Aurora Clergy Speak out in Support of Wayside Cross Child Sex Offenders Staying Put

By Megan Jones
The Beacon-News
July 3, 2019

The Rev. Dan Haas, left, and other clergy members from Aurora speak out Wednesday in support of the 19 convicted child sex offenders living at Wayside Cross Ministries who were given eviction notices. (Megan Jones / The Beacon-News)

The pastor of Warehouse Church in Aurora sees himself in a unique position - his church sits directly between Wayside Cross Ministries and McCarty Park.

As a lifelong Aurora resident, the Rev. Randy Schoof said he is deeply committed to the safety of its citizens. But the 19 convicted child sex offenders who live at Wayside Cross near the park are not a risk to safety, and if anything, it is more of a risk to let these men scatter throughout the city unsupervised, Schoof said.

Eight clergy members gathered in the chapel of Wayside Cross Wednesday to speak out and show their support for the men who were told they have to move out of the mission in downtown Aurora because they live too close to McCarty Park. Under state law, registered child sex offenders are prohibited from living within 500 feet of a school, playground or daycare facility.

Aurora Mayor Richard Irvin repeated his stance Tuesday, saying that state laws concerning child sex offenders are clear.

“Wherever they go, it can’t be within 500 feet of where children play,” Irvin said.

After the city created addresses for all of its parks in late 2018, city staff realized the mapping tool used by Aurora police was incorrectly tracking the distance from one property to another, city officials have said, including the distance from McCarty Park to Wayside. Instead of mapping from property line to property line as the law states, the tool was measuring from the middle of one property to the other, they said.

Irvin said the eviction notices sent to Wayside were not in retaliation for the mission housing infamous “Ripper Crew” member Thomas Kokoraleis beginning in the spring.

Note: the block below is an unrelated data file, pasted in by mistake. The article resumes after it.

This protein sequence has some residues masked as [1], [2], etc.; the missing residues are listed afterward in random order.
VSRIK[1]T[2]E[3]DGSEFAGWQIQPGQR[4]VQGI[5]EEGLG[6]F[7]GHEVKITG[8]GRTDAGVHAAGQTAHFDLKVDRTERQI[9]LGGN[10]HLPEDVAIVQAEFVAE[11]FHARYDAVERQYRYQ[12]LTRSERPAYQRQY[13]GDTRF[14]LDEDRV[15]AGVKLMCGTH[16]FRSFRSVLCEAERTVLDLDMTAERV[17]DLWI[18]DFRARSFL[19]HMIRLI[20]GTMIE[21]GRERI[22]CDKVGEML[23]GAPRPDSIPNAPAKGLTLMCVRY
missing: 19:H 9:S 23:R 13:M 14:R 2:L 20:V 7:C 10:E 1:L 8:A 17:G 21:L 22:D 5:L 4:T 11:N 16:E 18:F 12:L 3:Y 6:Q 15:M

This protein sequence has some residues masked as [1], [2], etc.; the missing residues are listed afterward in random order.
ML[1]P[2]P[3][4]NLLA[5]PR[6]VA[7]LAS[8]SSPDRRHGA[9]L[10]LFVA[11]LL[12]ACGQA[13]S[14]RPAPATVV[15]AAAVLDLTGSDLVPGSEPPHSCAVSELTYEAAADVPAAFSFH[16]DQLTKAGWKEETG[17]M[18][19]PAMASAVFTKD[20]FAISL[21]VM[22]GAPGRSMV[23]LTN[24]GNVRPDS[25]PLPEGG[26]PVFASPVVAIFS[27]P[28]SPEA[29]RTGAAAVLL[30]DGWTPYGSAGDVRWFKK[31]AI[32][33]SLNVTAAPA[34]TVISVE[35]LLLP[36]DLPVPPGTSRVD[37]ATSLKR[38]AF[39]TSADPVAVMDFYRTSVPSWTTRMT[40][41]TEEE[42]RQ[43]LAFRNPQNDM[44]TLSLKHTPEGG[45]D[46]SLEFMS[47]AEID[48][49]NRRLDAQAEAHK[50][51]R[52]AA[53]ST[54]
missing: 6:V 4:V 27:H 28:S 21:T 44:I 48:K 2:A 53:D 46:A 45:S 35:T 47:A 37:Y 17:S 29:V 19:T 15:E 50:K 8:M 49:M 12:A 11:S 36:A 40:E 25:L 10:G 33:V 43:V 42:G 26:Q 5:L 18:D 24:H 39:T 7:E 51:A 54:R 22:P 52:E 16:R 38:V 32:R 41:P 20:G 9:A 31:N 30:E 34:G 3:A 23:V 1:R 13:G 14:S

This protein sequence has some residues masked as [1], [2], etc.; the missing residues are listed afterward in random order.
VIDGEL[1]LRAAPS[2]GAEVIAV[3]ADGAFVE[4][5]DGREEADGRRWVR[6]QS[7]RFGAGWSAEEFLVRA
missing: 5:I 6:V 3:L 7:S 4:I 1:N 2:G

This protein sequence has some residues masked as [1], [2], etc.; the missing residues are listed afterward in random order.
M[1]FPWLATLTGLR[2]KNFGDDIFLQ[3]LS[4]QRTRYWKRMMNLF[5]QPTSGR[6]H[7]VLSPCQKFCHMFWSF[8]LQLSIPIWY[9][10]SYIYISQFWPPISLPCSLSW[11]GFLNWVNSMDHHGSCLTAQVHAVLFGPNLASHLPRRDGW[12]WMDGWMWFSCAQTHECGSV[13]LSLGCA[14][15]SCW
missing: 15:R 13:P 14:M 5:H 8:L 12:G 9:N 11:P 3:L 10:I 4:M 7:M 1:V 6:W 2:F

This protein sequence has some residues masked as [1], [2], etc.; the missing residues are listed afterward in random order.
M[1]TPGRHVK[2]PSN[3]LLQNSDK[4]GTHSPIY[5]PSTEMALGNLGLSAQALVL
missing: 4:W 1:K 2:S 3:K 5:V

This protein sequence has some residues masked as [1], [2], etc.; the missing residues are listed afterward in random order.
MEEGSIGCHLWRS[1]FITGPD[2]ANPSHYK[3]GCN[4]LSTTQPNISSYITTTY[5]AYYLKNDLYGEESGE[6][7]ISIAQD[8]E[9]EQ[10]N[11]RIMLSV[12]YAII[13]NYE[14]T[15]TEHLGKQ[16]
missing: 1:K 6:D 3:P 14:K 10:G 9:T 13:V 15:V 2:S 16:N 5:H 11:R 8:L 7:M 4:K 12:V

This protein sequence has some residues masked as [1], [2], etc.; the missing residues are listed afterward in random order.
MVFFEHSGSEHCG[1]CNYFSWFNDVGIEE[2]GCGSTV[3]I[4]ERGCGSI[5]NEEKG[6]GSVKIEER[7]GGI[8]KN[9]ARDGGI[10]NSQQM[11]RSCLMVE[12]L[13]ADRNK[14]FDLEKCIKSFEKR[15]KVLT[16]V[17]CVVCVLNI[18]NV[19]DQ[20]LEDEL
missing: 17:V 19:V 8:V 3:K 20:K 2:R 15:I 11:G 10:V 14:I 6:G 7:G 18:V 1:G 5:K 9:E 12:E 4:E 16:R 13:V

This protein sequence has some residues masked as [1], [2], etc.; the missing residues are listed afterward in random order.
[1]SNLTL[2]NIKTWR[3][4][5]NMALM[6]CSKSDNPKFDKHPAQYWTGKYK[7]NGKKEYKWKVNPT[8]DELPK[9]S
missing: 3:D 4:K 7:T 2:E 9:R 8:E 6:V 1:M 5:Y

When asked if it was a mistake to house Kokoraleis, the Rev. Dan Haas said no. Wayside did nothing more than follow its own mission statement to take anyone in and try to reform them, he said.

“The government does not have a right to tell a Christian mission who they can or can’t take in," Haas said. "If they are serving their mission, that’s been widely known and not a secret for 92 years, taking Thomas Kokoraleis in is part of their mission. It wasn’t meant to blindside anyone.”

The clergy members asked citizens and City Council members to call Irvin and urge him to rescind the eviction notices.

Pastors from the Aurora Christian Ministry Network, Mission Aurora, Love Fox Valley and other Aurora churches were in attendance at the Wednesday event.

While the city’s actions are technically legal, Haas said it is arbitrary and not in line with the purpose of the Registered Sex Offender Statute, created in 2008.

“Are we to assume that sex offenders living at Wayside Cross are a danger to children who are 485 feet away, but not a danger at 510 feet away?” Haas said. “This is absurd reasoning. We agree there needs to be a standard, but the goal is no-contact with children, not the number of feet away from children.”

Wayside staff is not aware of a sex offender living there being arrested for inappropriate conduct, Haas said, adding that the men are on a strict schedule and confined to the Wayside campus during their residency.

Wayside was established in 1927 and has been a part of the downtown area when Aurora was thriving, in decline and now being revitalized, the members of the clergy said.

“Downtown Aurora can be both business and compassion,” Haas said.

Haas said that Wayside has impacted thousands of people who have been dealing with either alcohol, drug or sex addictions.

Clergy members said they worry about what will happen to the 19 men who, as registered sex offenders, will have a hard time re-entering society.

“Oftentimes, their own families can’t take them because they have younger children,” Haas said. “For registered sex offenders, it is really difficult for these men to build a future and they need help."









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